This is what I did with my Hellcat last year. It's very easy to do so no worries on messing it up and starting the car at full wide open throttle.

The engine will crank without starting and the oil pump should begin to circulate the oil through the engine.

I plan on doing this with all three of my rides next spring.
 

key01

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You can hold the accelerator to the floor before starting. The engine will crank without starting until you release it. Or push the start button again to end the cycle without starting.
Thanks for this.
 

RPDBlueMoon

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I thought it has been well settled to not start the car in the winter if you do not plan on driving it. Turning it on and letting it idle is actually worse than just letting it sit.
I think starting it and letting it idle would be worse than letting it sit to the point that the oil become depressurized and having a dry start from that. At least if you let it idle the engine could warm up and get up proper oil temperature.

There was a post in the S550 Mustang forums and someone pulled the manufacture recommendations and it said 15 minutes idle under the engine section. I can't find the post though but I know I saw that
 

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Here is what I think. Start the car every so often. If the car has sat for a while, pushing the clutch in as well as the throttle down to the floor will not allow the engine to start. The oil pressure will increase. After the second start attempt, you are at 50 PSI. You can hear a difference in the sound of the engine turning over as the oil pressure increases. After two start attempts, I let it start.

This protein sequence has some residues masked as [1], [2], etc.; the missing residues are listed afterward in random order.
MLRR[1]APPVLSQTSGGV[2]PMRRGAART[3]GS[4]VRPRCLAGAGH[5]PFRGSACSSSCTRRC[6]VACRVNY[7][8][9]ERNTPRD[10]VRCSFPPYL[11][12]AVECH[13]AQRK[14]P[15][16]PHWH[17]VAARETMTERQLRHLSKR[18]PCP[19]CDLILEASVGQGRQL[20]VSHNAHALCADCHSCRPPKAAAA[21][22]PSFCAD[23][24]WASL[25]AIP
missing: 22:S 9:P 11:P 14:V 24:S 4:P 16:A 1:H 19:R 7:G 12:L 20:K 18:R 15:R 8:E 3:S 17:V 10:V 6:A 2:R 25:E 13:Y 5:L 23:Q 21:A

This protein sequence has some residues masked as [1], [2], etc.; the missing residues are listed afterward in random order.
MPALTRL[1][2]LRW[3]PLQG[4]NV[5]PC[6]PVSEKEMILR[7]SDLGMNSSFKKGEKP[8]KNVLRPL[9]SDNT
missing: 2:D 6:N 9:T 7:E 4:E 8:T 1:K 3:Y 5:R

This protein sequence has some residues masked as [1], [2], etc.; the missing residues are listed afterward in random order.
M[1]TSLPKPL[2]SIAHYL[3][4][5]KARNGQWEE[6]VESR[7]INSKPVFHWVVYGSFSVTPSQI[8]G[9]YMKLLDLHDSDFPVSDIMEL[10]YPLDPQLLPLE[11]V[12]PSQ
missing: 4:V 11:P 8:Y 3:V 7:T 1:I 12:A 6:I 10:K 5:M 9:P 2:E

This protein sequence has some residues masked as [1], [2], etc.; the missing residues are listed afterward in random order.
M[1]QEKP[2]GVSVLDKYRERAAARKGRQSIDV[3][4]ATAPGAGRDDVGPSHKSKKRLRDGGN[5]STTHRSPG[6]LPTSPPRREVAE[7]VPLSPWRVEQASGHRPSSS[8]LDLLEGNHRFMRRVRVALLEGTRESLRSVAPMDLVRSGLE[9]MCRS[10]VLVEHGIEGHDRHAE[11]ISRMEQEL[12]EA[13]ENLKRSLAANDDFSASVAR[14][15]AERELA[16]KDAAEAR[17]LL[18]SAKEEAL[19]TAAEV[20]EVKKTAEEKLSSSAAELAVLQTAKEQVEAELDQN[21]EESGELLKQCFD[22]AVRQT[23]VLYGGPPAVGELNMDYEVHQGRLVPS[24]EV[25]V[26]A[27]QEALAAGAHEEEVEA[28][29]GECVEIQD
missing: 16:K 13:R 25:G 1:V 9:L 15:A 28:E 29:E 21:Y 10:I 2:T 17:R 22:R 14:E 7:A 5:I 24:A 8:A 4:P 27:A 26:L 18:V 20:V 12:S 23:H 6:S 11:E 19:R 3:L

The way I figure it, the oil pressure has a head start and after a long winter sleep, maybe this technique will help. Some might say the pressure isn't high enough, but it's better than nothing.
 

Hack

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I see some want to put there Shelby up all winter. Have you ever seen an engine on the engine stand waiting to be installed. Oil stays on parts for a while but eventually slides off the moving parts and ends up in the oil pan. I was very surprised to see what happened when we rebuilt a BOSS 302 engine during a total restoration. Then engine was covered with plastic on a stand with out an oil pan. During the rebuild bearings and other parts were coated with engine assembly oil designed to hang on and be there for the first start. With the body out for metal work and paint it was months till time to install the engine. To my surprise all of the assembly lube ended up on the floor below the engine and it's much better at staying on parts than oil.
Bottom line is unless you have a pressurized oil priming system your engine will be getting a very dry start. Not to mention having your engine seals go with out oil and dry up.
I always start my Shelby once a month unless the weather is just crazy cold. So it might miss a month but not all winter.
Before we would take out the distributor and prime the engine with a drill or at least take the coil wire off and spin the engine and build up oil pressure before ignition. Don't know if there is any way to do this with all the new technology.
So I love the idea behind your thoughts. You want to preserve your engine. We all want that I think.

But I'm not sure your theory is correct. Your theory as I understand it is that more oil will drain out of the bearing areas in an entire winter than in a month. Right? Because you are saying that you want to start the car once a month to preserve it.

I'm not sure that's right. I think most of the oil will drain within HOURS. I think the difference between the amount of oil on the bearings and in the top end of the engine THE NEXT DAY after shutting down versus a MONTH later versus 3 or more MONTHS later is virtually identical.

I think a surprising amount of oil will stay in nooks and crannies for a long time as long as the engine doesn't move. However, the oil that's going to drain out - my theory is that it drains out relatively quickly. Certainly less than a week for it to drain down.

I think if you aren't driving the car daily and you are storing it, starting once a month just means a few more dry starts. The starts are virtually as dry as they would be if you let the car sit all winter. The best thing you can do is to have the storage area be cool, dark and dry. Additional starts I think are actually worse for the engine. Not a huge amount worse, but still slightly worse.